I have always learned that quick relates to more to time (a quick break) and fast relates more to physical speed.

However, Oxford and Cambridge dictionaries state that Quick:

Moving fast or doing something in a short time.

In addition, there are sample sentences with both quick and fast, such as:

‘While being quick and fast, those involved in the relief and rescue work should maintain their temper, he noted.’

In this sentence, what is the meaning of both then?

  • The question is actually two questions. What you're asking is unclear. And the first question contains a false premise. The car is quick "works" just fine, as you could see from a google search of the phrase using quotation marks. The train is quick is also a fine way to say that a train is fast or that a ride on a train from here to there doesn't take very long. Again, if you google it, you'll see plenty of examples. Finally, we often repeat two words with the same or similar meanings for emphasis. The meaning of both quick and fast in the sentence given is to work quickly. – Jim Reynolds Nov 8 '18 at 11:26
  • @JimReynolds Interesting, a native speaker (BrE) I consulted said that he would never use quick for physical speed, as in "I like quick cars". – John V Nov 8 '18 at 11:28
  • "I like quick cars" google search > 11,600 results – Jim Reynolds Nov 8 '18 at 11:31
  • @JimReynolds Well I can find thousands of hits for things like double negative or other informal constructions but that does not make it proper grammar. The dictionary explicitly says that "quick cars" is not correct usage. – John V Nov 8 '18 at 11:34
  • 1
    JohnV - I'm guessing you are referring to this usage note, which is found under OALD's entry for quick. Even what you read there should be taken with a grain of salt. Notice how it says: These adjectives are frequently used with the following nouns (not "always used"); fast is used especially for things that move at great speed (not "used only"); quick is more often used to describe something done in a short time (not "exclusively used"). – J.R. Nov 8 '18 at 15:02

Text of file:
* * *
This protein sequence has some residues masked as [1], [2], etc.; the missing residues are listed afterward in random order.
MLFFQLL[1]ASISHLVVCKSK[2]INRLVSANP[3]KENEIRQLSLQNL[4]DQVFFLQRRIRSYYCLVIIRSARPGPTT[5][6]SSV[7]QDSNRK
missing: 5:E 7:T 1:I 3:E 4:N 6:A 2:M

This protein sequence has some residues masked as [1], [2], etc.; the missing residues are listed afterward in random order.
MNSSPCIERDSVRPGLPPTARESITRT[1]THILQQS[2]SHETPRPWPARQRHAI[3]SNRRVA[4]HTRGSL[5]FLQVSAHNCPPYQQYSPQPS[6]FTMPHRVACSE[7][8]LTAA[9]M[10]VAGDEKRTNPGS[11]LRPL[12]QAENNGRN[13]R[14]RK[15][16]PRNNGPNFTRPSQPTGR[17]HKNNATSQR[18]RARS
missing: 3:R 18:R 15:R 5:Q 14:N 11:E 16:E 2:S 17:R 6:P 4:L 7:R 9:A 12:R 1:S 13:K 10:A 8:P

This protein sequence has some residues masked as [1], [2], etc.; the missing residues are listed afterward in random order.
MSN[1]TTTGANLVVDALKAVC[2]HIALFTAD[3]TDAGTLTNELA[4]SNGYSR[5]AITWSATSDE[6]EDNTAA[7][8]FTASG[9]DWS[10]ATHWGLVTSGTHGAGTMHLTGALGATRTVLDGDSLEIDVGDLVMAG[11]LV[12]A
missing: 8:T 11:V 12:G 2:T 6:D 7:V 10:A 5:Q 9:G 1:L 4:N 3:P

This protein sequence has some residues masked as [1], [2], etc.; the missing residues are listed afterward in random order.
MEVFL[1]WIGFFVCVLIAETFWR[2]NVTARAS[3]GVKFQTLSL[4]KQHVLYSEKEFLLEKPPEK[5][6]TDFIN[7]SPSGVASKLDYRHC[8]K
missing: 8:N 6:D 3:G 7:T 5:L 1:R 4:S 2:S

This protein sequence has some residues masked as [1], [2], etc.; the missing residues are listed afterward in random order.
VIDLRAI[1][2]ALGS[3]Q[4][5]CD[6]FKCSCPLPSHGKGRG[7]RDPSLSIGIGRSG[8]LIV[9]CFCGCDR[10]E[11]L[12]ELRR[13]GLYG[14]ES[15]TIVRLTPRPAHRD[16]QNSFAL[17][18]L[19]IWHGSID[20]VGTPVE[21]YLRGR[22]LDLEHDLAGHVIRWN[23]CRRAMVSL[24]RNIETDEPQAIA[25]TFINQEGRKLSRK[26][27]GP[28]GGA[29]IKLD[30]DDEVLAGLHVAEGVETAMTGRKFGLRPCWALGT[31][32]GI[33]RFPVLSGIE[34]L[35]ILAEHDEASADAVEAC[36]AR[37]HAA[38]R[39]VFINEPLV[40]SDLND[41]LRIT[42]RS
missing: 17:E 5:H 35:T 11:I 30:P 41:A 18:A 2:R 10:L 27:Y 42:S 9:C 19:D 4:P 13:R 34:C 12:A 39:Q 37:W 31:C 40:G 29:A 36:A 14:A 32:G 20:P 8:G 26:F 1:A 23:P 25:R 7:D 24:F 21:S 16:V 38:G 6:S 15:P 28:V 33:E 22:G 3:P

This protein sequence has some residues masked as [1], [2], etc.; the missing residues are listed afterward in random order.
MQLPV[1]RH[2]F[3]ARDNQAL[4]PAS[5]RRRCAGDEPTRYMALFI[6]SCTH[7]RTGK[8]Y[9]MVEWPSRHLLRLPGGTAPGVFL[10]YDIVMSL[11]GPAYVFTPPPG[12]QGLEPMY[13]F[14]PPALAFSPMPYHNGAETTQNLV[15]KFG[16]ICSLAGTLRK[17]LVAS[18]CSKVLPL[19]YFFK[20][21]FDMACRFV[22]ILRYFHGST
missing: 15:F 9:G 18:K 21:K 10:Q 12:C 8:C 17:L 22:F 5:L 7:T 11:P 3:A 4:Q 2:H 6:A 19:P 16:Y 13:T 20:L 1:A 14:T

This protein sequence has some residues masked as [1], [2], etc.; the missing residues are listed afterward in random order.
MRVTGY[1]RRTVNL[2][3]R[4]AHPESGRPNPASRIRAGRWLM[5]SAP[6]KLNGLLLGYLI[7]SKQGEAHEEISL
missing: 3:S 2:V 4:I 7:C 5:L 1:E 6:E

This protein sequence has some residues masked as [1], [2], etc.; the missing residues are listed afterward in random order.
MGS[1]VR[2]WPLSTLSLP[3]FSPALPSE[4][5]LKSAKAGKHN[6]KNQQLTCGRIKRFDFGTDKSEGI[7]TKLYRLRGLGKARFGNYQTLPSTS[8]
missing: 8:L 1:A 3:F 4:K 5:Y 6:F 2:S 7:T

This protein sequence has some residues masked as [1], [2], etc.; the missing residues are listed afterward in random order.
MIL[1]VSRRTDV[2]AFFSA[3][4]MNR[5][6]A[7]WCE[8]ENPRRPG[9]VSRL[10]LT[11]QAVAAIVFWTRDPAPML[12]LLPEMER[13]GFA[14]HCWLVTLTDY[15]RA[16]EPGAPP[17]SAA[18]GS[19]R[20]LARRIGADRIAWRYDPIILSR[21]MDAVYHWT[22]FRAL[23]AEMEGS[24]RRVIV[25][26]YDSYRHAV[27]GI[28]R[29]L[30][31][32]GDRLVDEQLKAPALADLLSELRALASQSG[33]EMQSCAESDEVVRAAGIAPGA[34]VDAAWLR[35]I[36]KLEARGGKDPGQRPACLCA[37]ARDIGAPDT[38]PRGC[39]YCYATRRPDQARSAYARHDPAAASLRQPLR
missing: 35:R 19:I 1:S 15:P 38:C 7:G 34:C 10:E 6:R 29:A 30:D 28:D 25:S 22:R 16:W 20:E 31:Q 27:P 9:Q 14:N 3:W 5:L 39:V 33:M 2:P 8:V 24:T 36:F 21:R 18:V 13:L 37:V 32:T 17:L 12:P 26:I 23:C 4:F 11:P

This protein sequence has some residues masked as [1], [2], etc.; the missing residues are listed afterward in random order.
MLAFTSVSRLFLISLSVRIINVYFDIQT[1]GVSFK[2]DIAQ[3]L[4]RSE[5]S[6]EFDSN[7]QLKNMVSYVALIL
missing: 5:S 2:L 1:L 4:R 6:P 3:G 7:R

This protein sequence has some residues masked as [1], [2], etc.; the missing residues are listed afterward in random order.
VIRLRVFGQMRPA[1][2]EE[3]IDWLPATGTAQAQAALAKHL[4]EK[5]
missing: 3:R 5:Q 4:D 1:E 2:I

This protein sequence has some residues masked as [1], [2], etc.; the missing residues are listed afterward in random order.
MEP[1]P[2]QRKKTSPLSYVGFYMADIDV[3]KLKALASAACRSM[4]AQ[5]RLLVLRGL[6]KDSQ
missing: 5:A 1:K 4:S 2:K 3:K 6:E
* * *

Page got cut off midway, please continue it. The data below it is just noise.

While the words are related and synonymous in many contexts, they don't quite mean the same thing in all situations.

For example, a slow cat can have quick reflexes.

One person on Yahoo Answers wrote:

I like quick cars but not necessarily fast.

I would take this to mean the writer enjoys a car that can move quickly out of an intersection, but doesn't necessarily cruise at a high speed on the autobahn.

Had the writer said, "I like fast cars but not necessarily quick," then I would assume they would want a car that could easily travel 200 kph on the expressway, but wouldn't care if it's a little sluggish getting started at a red light.

Also, some adjectives simply get associated with certain nouns more than others. And sometimes synonymous words get paired together for emphasis. In a sentence like the one you quoted, for example:

"Relief workers need to be quick and fast," he said.

The speaker is conveying a sense of urgency, and not necessarily expecting anyone to parse those two words carefully, and discern some subtle difference between two.

  • I have also seen this kind of usage when it - I believe - refers to the ability accelerate. Something like "the car accelerates quickly but does not drive very fast". – John V Nov 8 '18 at 14:15

Quick can apply to both time and speed.

I would note that quick has an implication of agile, while fast doesn't.

You can totally say "The car is quick." There are no problems there.

  • Well but you do not normally say "That train is quick", I am sure "fast" is more natural – John V Nov 8 '18 at 10:05
  • @JohnV Yes, that's because trains are generally not very agile. They are heavy, slow to accelerate and can only move along a fixed track. – Omegastick Nov 9 '18 at 1:11

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